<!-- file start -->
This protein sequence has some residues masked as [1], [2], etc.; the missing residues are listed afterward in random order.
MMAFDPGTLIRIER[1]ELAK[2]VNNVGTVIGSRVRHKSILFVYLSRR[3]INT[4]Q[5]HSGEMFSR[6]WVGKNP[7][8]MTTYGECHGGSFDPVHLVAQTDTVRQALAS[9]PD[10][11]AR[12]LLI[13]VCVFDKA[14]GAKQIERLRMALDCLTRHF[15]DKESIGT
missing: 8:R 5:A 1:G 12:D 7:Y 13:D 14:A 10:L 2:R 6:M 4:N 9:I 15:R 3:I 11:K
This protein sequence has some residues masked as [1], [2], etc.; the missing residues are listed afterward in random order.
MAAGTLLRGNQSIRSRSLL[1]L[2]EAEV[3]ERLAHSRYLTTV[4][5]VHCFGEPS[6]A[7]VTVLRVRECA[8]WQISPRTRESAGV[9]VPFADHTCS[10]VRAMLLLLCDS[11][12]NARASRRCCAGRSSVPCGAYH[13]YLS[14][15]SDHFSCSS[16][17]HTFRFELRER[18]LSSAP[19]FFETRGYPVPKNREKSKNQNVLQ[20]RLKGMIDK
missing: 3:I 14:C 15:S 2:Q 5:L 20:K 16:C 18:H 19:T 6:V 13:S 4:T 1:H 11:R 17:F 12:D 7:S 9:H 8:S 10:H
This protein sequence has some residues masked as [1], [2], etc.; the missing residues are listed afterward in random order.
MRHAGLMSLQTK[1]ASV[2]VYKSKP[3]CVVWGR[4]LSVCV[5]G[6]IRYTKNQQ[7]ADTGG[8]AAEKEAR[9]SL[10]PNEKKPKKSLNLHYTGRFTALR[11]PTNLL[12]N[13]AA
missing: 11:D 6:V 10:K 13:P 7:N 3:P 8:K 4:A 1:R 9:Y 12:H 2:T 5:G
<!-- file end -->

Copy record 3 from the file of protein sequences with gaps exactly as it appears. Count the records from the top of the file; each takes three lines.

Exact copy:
This protein sequence has some residues masked as [1], [2], etc.; the missing residues are listed afterward in random order.
MRHAGLMSLQTK[1]ASV[2]VYKSKP[3]CVVWGR[4]LSVCV[5]G[6]IRYTKNQQ[7]ADTGG[8]AAEKEAR[9]SL[10]PNEKKPKKSLNLHYTGRFTALR[11]PTNLL[12]N[13]AA
missing: 11:D 6:V 10:K 13:P 7:N 3:P 8:K 4:A 1:R 9:Y 12:H 2:T 5:G